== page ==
Sentient Jet, which sells "jet cards" for 25 flying hours, is predicting it will fly 30%-50% more volume than in pre-pandemic summers, owing to new customers acquired during the pandemic. Between April and September of 2020, two out of three card purchases came from new clients, a ratio that was reversed prior to the pandemic, said CEO Andrew Collins.
"We're forecasting that this will be our highest volume summer on record in the history of the company," Collins told CNBC Global Traveler.
No vacancy: Hotels that are filling fast
Located in New York's Catskill Mountains, The Roxbury at Stratton Falls opened in February of 2020, just before the pandemic hit the U.S.
"Last year our reservations were dismal for the summer at this time," said co-owner Greg Henderson. "This year we're facing the opposite problem …. demand is so high that by mid-April there will be no weekend availability left all the way into October."
His advice for weekend travelers: "Now is the time" to book.
Another New York hotel, The Inns of Aurora, is fully booked on select weekends in July and August, said Alex Schloop, the hotel's creative director. The hotel, comprising five boutique inns in the Finger Lakes region, doesn't typically have this many summer bookings, he said.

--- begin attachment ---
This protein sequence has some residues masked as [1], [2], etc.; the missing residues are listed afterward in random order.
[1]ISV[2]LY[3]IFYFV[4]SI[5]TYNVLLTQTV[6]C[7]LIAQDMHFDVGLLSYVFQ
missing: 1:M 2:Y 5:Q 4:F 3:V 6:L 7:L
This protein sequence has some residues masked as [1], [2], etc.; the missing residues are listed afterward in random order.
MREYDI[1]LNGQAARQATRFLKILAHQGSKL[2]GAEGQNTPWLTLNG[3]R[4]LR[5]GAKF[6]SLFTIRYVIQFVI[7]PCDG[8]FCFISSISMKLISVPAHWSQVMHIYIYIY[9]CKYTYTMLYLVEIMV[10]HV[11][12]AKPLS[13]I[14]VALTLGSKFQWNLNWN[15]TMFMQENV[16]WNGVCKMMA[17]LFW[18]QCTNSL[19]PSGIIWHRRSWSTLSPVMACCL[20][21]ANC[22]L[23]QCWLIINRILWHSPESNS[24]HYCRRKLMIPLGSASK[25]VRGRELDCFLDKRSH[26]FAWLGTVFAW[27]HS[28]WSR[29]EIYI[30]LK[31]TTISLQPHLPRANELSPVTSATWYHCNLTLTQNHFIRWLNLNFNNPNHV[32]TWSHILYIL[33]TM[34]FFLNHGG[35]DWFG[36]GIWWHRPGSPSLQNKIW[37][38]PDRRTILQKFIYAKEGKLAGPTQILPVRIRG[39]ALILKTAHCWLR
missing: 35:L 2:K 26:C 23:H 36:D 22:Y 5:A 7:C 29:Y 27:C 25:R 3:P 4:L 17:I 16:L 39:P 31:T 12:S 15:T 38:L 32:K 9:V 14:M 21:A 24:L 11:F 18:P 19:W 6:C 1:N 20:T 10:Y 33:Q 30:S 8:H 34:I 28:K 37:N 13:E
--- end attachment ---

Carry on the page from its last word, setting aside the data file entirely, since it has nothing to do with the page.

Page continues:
"In the past, we'd usually see summer bookings pick up … closer to end of April or early May," Schloop said.
Club Wyndham, the member-based vacation company, said three of its resorts in Myrtle Beach, South Carolina are nearly fully booked in July. The beachfront Club Wyndham SeaWatch is 99% full in June, and 95% full in July, the company said.
An uptick in bookings is keeping travel companies busy too.
"InteleTravel experienced several record-breaking days last week where we booked more transactions in a single day than ever in our 30-year history," said James Ferrara, the company's president. "In Mexico, we're ... seeing an emerging preference for 'swim-out' suites found at some all-inclusive resorts, so travelers have less contact during their vacation."
Last December, Sandals opened this style of suite at its South Coast resort in Jamaica. These "suites are essentially sold-out for the next 12 months," Adam Stewart, executive chairman of Sandals Resorts International said.
Three Sandals' resorts in Jamaica are fully booked on various dates in June and July, and all three of the brand's family-themed Beaches resorts — two in Jamaica and one in Turks and Caicos — are sold out from mid to late June.
The surge in bookings is causing some hotels to raise prices for remaining rooms.